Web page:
A Soyuz spacecraft blasted off from Kazakhstan Tuesday morning with an American and two Russians also on board.
A Soyuz rocket launched an American astronaut, two Russian cosmonauts and 32 small fish into orbit Tuesday (Oct. 23), kicking off a five-month mission to the International Space Station for the human and aquatic explorers.
The Soyuz rocket roared into a clear blue sky from the Central Asian spaceport of Baikonur Cosmodrome in Kazakhstan to begin a two-day flight to the space station. Liftoff occurred at 6:51 a.m. EDT (1051 GMT).
Riding aboard the rocket's Soyuz TMA-06M space capsule are NASA astronaut Kevin Ford and Russian cosmonaut s Oleg Novitskiy and Evgeny Tarelkin. The three men are due to dock at the station on Thursday (Oct. 25) at 8:35 a.m. EDT (1235 GMT), and join three other crewmates already aboard the orbiting lab. Novitskiy is commanding the Soyuz flight.
"I think it's going to be something special, and I will get unforgettable memories," Novitskiy said in a NASA briefing before the mission. Novitskiy picked a small toy hippo, a gift from his teenage daughter Yana, to use an indicator of when the Soyuz reached the weightless environment of space. [Launch Photos: Soyuz Rocket Blasts Off With Station Crew]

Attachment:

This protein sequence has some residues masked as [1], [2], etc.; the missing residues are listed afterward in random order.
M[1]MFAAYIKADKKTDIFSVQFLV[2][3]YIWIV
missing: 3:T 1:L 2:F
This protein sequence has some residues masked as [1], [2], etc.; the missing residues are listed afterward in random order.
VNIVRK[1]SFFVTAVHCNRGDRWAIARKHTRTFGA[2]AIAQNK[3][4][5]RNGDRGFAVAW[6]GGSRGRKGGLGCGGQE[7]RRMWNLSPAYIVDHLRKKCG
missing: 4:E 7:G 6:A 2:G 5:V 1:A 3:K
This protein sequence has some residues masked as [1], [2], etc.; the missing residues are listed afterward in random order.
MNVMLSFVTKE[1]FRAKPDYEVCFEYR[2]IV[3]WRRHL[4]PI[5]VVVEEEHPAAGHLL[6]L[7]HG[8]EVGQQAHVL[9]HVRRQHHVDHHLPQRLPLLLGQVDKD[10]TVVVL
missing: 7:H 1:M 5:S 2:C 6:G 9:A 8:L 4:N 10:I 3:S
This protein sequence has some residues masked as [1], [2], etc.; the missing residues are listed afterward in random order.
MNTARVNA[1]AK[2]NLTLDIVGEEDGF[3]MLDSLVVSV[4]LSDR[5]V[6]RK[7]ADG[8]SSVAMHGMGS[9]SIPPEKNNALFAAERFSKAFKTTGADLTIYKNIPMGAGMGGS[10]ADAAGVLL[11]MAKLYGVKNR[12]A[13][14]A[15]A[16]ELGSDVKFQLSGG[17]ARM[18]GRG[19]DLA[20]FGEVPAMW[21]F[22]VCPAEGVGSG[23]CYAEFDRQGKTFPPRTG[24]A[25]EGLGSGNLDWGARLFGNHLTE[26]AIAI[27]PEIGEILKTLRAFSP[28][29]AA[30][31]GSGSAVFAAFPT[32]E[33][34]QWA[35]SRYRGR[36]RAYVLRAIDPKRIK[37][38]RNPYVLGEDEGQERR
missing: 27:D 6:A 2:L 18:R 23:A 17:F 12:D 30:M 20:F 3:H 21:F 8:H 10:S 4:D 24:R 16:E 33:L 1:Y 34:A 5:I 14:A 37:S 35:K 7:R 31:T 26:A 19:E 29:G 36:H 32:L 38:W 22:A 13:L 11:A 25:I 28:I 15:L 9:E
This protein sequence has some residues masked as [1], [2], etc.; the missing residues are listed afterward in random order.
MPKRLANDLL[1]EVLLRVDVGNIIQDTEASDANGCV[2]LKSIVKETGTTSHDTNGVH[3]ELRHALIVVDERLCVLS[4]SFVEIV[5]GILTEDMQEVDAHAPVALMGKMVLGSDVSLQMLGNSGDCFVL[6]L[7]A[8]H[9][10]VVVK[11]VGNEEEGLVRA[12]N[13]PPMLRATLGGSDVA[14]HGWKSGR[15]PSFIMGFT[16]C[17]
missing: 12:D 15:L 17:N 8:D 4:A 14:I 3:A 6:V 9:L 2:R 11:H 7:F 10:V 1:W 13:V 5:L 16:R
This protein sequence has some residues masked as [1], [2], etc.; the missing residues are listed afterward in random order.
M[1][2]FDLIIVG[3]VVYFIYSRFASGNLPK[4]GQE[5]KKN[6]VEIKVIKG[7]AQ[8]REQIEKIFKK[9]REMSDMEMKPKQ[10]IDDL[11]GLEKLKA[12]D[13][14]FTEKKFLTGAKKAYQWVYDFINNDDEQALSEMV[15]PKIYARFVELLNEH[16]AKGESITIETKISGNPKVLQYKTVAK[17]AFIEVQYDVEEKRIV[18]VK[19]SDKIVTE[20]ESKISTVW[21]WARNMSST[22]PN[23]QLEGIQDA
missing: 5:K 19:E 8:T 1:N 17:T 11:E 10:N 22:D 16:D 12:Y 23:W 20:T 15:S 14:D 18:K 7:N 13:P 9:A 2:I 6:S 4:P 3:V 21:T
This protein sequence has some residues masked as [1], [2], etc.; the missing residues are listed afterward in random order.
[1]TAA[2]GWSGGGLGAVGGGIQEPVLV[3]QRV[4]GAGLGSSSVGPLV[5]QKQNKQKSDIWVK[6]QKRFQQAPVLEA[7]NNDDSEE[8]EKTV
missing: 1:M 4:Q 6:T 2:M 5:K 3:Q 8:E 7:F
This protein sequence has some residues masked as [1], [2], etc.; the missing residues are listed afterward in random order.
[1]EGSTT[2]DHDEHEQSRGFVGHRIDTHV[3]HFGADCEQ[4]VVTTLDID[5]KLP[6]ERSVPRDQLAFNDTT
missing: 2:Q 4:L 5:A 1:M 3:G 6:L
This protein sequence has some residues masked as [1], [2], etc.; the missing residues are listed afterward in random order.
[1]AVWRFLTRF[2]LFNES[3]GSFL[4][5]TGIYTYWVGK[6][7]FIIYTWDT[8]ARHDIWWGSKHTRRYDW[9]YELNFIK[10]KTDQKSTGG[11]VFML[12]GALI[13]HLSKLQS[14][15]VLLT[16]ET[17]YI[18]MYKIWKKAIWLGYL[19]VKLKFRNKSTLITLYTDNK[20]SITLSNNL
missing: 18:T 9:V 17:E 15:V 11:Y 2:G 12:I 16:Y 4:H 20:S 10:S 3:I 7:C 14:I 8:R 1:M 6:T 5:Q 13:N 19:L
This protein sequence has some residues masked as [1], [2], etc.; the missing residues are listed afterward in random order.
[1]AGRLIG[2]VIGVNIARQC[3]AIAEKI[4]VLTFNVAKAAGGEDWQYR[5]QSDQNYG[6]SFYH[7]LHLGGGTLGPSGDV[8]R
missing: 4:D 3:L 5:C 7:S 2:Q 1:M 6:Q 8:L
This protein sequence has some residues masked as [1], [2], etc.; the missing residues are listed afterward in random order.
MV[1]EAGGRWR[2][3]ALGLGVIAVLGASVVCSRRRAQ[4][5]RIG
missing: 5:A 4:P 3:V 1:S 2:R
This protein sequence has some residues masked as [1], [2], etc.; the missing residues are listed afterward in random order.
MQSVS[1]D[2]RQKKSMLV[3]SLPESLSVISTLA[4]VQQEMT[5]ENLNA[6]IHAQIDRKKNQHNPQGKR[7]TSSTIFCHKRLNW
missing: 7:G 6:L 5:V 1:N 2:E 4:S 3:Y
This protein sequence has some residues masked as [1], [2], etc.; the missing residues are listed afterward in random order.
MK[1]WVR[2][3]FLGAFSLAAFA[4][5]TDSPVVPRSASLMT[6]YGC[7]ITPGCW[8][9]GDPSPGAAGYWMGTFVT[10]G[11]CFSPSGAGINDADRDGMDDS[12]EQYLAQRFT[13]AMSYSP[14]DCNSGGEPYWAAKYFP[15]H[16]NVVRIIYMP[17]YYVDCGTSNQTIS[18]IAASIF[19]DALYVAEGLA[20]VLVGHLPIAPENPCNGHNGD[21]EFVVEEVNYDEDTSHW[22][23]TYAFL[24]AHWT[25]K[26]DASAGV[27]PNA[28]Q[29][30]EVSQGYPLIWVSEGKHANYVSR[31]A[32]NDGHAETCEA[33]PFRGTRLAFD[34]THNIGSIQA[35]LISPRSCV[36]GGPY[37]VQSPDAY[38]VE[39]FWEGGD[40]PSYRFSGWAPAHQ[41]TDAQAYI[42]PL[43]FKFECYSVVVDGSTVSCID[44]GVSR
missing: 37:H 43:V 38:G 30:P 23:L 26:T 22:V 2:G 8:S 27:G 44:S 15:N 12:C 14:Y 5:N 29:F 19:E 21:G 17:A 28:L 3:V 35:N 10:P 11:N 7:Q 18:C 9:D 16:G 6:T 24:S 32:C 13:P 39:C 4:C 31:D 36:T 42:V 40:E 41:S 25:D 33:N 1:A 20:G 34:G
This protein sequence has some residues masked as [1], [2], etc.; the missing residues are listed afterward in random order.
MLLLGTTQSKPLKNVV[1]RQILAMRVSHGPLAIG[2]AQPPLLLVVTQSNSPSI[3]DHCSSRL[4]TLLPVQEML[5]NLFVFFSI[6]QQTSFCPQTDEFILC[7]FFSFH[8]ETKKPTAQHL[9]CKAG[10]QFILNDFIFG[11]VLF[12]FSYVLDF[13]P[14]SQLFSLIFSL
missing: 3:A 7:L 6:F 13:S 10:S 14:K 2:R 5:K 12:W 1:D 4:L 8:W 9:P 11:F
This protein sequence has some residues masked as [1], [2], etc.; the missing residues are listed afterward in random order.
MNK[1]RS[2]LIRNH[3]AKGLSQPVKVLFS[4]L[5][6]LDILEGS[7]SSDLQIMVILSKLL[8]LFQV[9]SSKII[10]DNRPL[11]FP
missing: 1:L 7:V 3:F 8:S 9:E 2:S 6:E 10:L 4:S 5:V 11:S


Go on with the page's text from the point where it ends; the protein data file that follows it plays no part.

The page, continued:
Ford, Novitskiy and Tarelkin are the second half of the Expedition 33 crew on the InternationalSpace Station. Their mission marks the second spaceflight for Ford, a veteran NASA shuttle pilot, and the first trip to space for Novitskiy and Tarelkin.
The 32 medaka fish also hitching a ride to the space station on Novitskiy's Soyuz capsule are part of an experiment to study how fish adapt to the absence of gravity. The fish will live inside a space age fish tank, called the Aquatic Habitat, which was delivered to the space station on an earlier flight.
"I've got training on these fish…they're a bit larger than guppies," Ford said before flight. "It's 32 fish, plus the three of us."
While most crewed Soyuz launches have lifted off from the historic launch pad used by Yuri Gagarin, who made the first manned spaceflight in 1961. But that pad is being renovated, so Tuesday's launch blasted off from a different pad called Site 31 in the first manned launch from the site in 28 years, NASA officials said.